Sounds like a fancy couture designer, doesn’t it? But alas, it’s my house. A friend from bible study, Revmotha, who is moving as well, referred to her house that way and it applies equally to mine. There are piles of stuff to go to the US, piles for the garage sale tomorrow, piles of gifts in the guest room for holidays past and future, waiting to be dumped into suitcases. And it is only going to get worse.
On Monday the packers come to start packing the shipment to the US. They will be in my house for 3 – 4 days. The following week they return, after the Dragon Boat Festival holiday, to pack the goods for Madrid. Downsizing is messy. Do I really need to take all the dishes? Um, duh. The Easter dishes won’t work at Thanksgiving and vice versa.
Adding new lines of goods purchased in China to the Excel spreadsheet household inventory, I have been immersed in my own materialism. Much fodder for self-examination, the inventorying makes me feel rather dirty and nauseous at the same time: all that money gone and stacked in closets waiting for foreign men in logo’d polo shirts to pack it up. A wisely(?) previously-negotiated 40 foot container of that crap I can’t give away is going to the US. Thing 1 dislikes tchotke* and has given away nearly all of her childhood but Thing 3 and I are still arguing over a painted bulletin board from Brazil that I would like to give to Bea Long’s son’s Eagle Scout project, an English library in a migrant school. Thing 3, usually good about purging, is digging in her heels. Thing 2, characteristically, is selling most of his childhood. I nearly had a total breakdown when I saw he had put his cherished Scooby Doo in the bag of stuffed animals for the children’s heart charity, Heart2Heart Shanghai; Scooby Doo was the theme of his 7th birthday party (an idea he stole from Thing 1 and which she is still miffed about) with Missionary Girl’s son in Brazil. I know it will be just as loved, if not more, in Hubei or Anhui but it was like my little boy had put himself in that bag. Too old for Scooby.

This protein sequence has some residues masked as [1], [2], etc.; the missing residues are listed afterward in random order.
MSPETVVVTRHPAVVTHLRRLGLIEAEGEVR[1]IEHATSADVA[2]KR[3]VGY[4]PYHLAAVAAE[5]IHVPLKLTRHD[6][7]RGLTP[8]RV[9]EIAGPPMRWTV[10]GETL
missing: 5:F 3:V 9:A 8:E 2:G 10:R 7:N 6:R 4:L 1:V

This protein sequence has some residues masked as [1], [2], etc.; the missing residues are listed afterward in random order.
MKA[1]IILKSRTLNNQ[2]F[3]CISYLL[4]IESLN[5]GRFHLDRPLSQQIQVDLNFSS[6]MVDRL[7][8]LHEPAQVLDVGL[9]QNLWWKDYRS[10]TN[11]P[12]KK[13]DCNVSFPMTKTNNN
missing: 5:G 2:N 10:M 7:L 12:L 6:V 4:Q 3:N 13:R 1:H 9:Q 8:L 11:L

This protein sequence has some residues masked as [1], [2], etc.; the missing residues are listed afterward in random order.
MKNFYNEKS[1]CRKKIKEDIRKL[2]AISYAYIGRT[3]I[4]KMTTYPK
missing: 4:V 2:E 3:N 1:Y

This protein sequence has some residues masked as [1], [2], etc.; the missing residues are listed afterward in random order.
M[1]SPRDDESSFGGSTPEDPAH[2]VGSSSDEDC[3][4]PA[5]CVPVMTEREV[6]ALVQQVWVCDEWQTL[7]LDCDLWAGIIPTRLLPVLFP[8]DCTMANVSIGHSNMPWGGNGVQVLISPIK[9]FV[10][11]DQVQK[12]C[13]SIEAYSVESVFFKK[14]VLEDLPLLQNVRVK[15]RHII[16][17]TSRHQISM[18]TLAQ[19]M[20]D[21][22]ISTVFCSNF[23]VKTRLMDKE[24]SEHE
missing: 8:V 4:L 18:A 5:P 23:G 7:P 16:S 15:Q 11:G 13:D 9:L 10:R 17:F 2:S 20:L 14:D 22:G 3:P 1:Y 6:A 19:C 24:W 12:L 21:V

The good news is that no previously burned birthday candles are being sent to Madrid. China, it turns out, has plenty of new ones at both the dreaded Carrefour and Party Pop in Shanghai. Madrid will have them too. The cookie sheets too big for the baby oven are going to storage and I am throwing out the pancake griddle and getting a new one in the US. I will shop patriotically but with, I am ??? (no word fits here) to say, little enthusiasm. I am shopped out and too dang tired. The siren call of Target is not stirring me just yet. This might just be the miracle my mother has been praying for.
As I inventory, inventory, inventory, I am slowly working my way through the American candy I have been hoarding from KT’s lovingly created and greatly appreciated Valentine’s and Easter care packages. Knowing I was moving, I held a few bags back from general consumption, an ace or two in the hole as it were. Chocolate miniatures and Jelly Bellys do wonders for a stiff neck and shoulders when one moves. As I was giving the shipping company representative a tour of the house, I found an Easter egg tucked in a curtain. Filled with Butterfinger eggs, I felt like Charlie getting Willy Wonka’s golden ticket. How long would that egg have sat there, balanced in the folds and going to waste, if we weren’t moving? I’ll take my love where I can find it at the moment.
*Note to self: don’t bequeath the antique snuff bottles or silver serving pieces to Thing 1.